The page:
Tuesday, October 07, 2008

A rush from judgment: Why people don’t run for public office

Author's Note: The following is the unabridged text of the column that appeared in the Sept. 28 edition of the Dallas Morning News' Community Opinion page:
We live in a nation that strives, at times, to have a true “citizen’s democracy,” in which ordinary people are placed in charge of the various levels of government instead of the seemingly privileged few. It’s a noble concept, but lacks in one overriding ingredient – the willingness of those average citizens to step forward and serve.
For the most part, they simply do not want that light upon them. When voters examine the ballot on Nov. 4, many of the races will be unchallenged – the very antithesis of a democracy when one essentially has no choice about who governs.
Some will say money (or the lack of it) is the main reason for non-involvement and others will point to one-party strangleholds at many levels … in areas such as this. These are all valid arguments but miss the real reason most people fail to sing on that dotted line for political office – at ANY level; it’s far more personal than that.
Simply put, most men and women do not want to be judged by strangers; afraid such verdicts will always be negative. Placing your name on a ballot, asking others to go thumbs “up or down” on your worthiness for any office, cuts to one’s core as deep as any surgeon’s scalpel. Rather than face such judgment, they avoid it – at all costs.
It requires a special brand of moxie to seek election; call it ego or by another name, without it, you don’t success or even try. Successful “politicians” allow that attitude to be fed by the public’s reaction to them; the ones who win the most just don’t take it personally.
It’s the hardest lesson of all to learn, and the most personal choice ever made; to put oneself forward in deciding about people’s future (family, homes, community, the nation itself). When Barack Obama told the Denver convention audience, “This election isn’t about me,” it was his way of detaching the judgment from the effort. When people finally get to mark that ballot, it obviously will be about him and his opponent – anyway you slice it.
If you run for office, the following could happen to you. While living in a small, rural South Texas town, I ran for the local school board of a consolidated (dual community) district. In one area, I held my own against my opponent. But in her hometown, I got swamped 84-1 … and lost the election.
I didn’t mind losing, but it became a burr in my saddle to discover that single individual brave enough to support me against that electoral tidal wave. I never knew the identity of such a lone wolf; would have bought him or her a thick steak dinner simply to say “thanks.”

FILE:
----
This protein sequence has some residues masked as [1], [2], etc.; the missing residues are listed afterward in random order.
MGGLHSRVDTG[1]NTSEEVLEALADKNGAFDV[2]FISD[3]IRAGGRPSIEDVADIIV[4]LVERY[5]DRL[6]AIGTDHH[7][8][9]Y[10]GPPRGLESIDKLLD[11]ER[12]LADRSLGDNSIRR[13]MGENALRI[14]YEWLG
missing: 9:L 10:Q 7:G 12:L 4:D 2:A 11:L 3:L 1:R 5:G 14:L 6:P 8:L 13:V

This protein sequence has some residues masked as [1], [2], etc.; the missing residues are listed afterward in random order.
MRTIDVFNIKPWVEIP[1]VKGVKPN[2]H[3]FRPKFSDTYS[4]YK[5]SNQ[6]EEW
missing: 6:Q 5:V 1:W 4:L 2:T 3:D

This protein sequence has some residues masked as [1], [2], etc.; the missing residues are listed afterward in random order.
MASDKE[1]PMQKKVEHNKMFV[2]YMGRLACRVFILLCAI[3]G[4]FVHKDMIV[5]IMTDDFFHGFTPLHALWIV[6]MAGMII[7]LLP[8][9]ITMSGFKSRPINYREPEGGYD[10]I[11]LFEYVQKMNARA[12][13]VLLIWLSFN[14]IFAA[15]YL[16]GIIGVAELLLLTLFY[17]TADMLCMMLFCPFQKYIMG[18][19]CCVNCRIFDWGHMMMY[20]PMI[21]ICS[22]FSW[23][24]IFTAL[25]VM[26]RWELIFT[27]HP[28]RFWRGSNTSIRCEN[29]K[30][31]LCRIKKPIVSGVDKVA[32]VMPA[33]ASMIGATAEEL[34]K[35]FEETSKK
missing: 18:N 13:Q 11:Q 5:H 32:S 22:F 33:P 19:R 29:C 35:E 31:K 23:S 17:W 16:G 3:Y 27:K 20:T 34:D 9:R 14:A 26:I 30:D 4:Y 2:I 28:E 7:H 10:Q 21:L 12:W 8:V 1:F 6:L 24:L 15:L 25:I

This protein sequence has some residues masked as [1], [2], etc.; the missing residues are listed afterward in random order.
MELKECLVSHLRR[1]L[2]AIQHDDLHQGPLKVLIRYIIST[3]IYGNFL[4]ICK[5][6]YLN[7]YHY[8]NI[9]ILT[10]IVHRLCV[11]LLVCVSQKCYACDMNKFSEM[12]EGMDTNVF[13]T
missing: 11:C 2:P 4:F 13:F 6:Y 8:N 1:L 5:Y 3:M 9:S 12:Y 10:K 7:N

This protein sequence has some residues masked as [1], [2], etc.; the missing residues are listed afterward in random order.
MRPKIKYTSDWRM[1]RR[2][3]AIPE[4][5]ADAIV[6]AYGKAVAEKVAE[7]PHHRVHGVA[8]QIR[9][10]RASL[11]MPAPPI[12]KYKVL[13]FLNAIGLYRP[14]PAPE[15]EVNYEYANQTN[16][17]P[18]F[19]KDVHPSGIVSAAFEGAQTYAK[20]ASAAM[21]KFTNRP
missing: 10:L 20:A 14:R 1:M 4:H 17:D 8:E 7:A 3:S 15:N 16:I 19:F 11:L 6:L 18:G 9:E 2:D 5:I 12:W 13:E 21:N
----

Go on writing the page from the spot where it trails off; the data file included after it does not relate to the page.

The following year, after editorializing against a city council incumbent for not paying back taxes yet voting to make others do the same, I ran to unseat him … and won. For the next two years, I was in the middle of the lion’s den, often without Daniel’s technicolor coat to protect me. However, confident of doing a decent job, I sought a second term.
Election Day coincided with a press convention in Laredo, so I left town two days prior to the vote, knowing three men (including my name) were vying for two seats. When I returned home 24 hours after actual balloting, I learned of my fourth-place finish in a three-man race. It seems while I was gone, someone (actually named Bubba) decided to conduct an impromptu, ad hoc write-in campaign (mostly by phone), and darn if he didn’t finish third. I was dead last.
Should I have cried or gotten angry at such an outcome? No, I actually laughed; it was pretty comical – fourth in a field of three. I was freed from harassing phone calls at night about someone’s dog or loose trash or broken water lines or missing girlfriend. I no longer had to fire friends who broke city policy or decide how much of other people’s money to spend annually. Serving is often just as hard as campaigning.
For most citizens, it’s a daunting responsibility and, at times, burdensome pressure. Those people tend to spend their entire existence avoiding such judgments, and, hence, should never be asked to run for any office. They wouldn’t be able to handle it.
But when you cull the herd, there’s not many left to do the important job of governing. It’s why incumbents last forever and fresh faces are hard to find.

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